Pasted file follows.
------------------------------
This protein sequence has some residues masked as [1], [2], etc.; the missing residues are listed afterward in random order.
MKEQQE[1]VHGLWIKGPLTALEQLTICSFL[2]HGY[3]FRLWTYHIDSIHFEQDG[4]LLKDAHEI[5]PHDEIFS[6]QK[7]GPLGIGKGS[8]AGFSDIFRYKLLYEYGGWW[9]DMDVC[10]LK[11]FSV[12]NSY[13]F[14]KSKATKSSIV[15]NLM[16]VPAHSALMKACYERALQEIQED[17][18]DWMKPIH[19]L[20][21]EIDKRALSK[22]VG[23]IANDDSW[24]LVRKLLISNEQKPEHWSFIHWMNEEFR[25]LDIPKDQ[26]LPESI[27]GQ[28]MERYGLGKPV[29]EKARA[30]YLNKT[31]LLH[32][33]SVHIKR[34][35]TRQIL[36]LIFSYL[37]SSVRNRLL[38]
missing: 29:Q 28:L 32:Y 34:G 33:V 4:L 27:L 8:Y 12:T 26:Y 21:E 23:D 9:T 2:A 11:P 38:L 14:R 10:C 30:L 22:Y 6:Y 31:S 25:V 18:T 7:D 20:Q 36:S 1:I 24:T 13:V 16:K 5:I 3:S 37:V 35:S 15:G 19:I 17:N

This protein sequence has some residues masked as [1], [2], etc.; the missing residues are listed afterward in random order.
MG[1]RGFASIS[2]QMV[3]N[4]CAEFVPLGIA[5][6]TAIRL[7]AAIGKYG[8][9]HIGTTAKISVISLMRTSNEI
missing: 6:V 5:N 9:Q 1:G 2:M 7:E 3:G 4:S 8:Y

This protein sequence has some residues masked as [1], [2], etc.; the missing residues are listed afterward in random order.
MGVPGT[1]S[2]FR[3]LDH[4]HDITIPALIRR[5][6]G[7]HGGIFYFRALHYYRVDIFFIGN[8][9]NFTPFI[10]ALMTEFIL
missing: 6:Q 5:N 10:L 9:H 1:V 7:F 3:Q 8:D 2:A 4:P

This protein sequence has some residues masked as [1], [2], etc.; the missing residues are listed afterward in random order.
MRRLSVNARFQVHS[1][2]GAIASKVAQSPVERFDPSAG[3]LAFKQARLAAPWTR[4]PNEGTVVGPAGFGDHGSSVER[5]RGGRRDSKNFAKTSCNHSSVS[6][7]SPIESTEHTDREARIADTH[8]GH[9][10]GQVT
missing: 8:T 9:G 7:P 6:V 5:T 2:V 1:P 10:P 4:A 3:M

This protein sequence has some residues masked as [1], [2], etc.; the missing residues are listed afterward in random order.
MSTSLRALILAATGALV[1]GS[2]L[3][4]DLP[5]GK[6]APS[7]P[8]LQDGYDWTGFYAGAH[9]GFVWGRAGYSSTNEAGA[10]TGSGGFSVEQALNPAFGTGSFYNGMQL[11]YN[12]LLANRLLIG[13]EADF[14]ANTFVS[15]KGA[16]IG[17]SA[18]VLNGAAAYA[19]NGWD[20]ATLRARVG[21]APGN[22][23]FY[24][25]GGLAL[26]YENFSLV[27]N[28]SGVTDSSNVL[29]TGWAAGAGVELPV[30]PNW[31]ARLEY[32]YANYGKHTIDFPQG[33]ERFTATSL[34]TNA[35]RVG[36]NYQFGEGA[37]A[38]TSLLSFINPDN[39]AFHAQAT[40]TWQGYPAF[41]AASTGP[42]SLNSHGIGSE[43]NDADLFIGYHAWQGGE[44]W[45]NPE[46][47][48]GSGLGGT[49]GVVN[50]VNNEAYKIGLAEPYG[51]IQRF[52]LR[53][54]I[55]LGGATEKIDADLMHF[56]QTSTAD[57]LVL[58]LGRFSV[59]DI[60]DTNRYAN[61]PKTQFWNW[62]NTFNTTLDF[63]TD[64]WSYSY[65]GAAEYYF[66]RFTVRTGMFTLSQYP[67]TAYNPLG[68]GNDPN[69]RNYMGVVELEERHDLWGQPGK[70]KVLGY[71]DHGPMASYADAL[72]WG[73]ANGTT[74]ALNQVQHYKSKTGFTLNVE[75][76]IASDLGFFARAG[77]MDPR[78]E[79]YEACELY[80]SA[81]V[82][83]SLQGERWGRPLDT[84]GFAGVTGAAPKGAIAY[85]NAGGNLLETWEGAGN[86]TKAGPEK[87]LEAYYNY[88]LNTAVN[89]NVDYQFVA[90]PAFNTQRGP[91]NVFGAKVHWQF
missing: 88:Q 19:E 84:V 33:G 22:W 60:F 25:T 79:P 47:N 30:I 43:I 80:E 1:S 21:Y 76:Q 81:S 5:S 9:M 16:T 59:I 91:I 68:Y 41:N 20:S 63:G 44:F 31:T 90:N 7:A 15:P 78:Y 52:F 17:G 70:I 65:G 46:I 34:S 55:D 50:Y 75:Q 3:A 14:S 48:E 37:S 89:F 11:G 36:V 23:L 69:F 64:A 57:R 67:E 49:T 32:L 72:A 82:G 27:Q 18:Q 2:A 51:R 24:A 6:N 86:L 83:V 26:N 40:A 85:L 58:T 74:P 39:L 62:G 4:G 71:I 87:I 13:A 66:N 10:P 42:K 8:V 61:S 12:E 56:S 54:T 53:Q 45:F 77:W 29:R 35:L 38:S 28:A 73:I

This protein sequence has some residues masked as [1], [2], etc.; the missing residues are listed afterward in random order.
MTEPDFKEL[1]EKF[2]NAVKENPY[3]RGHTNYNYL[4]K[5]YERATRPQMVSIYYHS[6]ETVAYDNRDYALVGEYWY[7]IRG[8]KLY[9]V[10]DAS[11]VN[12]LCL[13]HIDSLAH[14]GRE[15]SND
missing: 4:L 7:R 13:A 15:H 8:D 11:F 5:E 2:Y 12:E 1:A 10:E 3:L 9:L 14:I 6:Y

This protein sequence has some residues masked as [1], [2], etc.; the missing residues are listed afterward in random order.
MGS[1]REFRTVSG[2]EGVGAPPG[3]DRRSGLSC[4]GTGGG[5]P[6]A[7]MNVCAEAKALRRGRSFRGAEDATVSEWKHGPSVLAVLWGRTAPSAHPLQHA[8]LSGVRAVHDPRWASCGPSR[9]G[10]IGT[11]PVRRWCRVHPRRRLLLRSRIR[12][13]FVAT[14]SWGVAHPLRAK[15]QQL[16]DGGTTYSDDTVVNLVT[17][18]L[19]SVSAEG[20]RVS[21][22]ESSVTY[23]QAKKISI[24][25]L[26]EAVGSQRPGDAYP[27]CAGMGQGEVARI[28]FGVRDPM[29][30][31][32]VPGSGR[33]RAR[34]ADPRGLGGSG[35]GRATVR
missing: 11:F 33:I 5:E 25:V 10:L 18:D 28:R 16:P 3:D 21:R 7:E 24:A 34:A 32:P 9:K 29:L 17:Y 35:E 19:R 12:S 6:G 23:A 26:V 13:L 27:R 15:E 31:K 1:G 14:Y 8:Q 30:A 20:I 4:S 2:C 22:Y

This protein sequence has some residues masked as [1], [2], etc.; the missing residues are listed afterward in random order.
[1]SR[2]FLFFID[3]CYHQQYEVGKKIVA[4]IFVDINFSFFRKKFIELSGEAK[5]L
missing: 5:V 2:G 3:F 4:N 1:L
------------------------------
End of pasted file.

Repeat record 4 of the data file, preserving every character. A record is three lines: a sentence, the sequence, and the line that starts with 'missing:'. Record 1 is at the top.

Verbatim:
This protein sequence has some residues masked as [1], [2], etc.; the missing residues are listed afterward in random order.
MRRLSVNARFQVHS[1][2]GAIASKVAQSPVERFDPSAG[3]LAFKQARLAAPWTR[4]PNEGTVVGPAGFGDHGSSVER[5]RGGRRDSKNFAKTSCNHSSVS[6][7]SPIESTEHTDREARIADTH[8]GH[9][10]GQVT
missing: 8:T 9:G 7:P 6:V 5:T 2:V 1:P 10:P 4:A 3:M